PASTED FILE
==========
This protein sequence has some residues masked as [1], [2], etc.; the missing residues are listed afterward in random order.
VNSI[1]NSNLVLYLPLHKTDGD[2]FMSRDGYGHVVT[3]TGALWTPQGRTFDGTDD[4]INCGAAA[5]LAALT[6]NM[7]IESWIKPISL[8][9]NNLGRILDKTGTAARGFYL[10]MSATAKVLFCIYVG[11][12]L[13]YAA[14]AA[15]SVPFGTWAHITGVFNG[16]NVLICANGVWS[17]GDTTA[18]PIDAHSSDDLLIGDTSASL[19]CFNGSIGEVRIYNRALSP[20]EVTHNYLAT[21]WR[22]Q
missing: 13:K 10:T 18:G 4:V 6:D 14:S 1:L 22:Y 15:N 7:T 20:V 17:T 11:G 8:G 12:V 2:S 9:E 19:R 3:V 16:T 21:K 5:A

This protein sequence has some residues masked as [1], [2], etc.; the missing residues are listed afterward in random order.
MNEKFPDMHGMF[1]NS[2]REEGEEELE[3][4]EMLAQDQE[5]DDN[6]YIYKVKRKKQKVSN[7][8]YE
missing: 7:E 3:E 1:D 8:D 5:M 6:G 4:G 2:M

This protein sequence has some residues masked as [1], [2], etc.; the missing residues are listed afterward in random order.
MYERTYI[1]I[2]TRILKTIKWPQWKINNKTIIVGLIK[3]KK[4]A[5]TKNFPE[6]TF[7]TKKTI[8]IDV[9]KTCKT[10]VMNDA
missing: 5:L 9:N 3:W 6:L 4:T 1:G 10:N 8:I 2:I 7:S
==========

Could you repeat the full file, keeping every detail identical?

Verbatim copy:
This protein sequence has some residues masked as [1], [2], etc.; the missing residues are listed afterward in random order.
VNSI[1]NSNLVLYLPLHKTDGD[2]FMSRDGYGHVVT[3]TGALWTPQGRTFDGTDD[4]INCGAAA[5]LAALT[6]NM[7]IESWIKPISL[8][9]NNLGRILDKTGTAARGFYL[10]MSATAKVLFCIYVG[11][12]L[13]YAA[14]AA[15]SVPFGTWAHITGVFNG[16]NVLICANGVWS[17]GDTTA[18]PIDAHSSDDLLIGDTSASL[19]CFNGSIGEVRIYNRALSP[20]EVTHNYLAT[21]WR[22]Q
missing: 13:K 10:T 18:G 4:V 6:D 14:S 1:L 22:Y 15:N 7:T 20:V 17:T 11:G 8:G 12:V 2:S 9:E 19:R 3:V 16:T 21:K 5:A

This protein sequence has some residues masked as [1], [2], etc.; the missing residues are listed afterward in random order.
MNEKFPDMHGMF[1]NS[2]REEGEEELE[3][4]EMLAQDQE[5]DDN[6]YIYKVKRKKQKVSN[7][8]YE
missing: 7:E 3:E 1:D 8:D 5:M 6:G 4:G 2:M

This protein sequence has some residues masked as [1], [2], etc.; the missing residues are listed afterward in random order.
MYERTYI[1]I[2]TRILKTIKWPQWKINNKTIIVGLIK[3]KK[4]A[5]TKNFPE[6]TF[7]TKKTI[8]IDV[9]KTCKT[10]VMNDA
missing: 5:L 9:N 3:W 6:L 4:T 1:G 10:N 8:I 2:I 7:S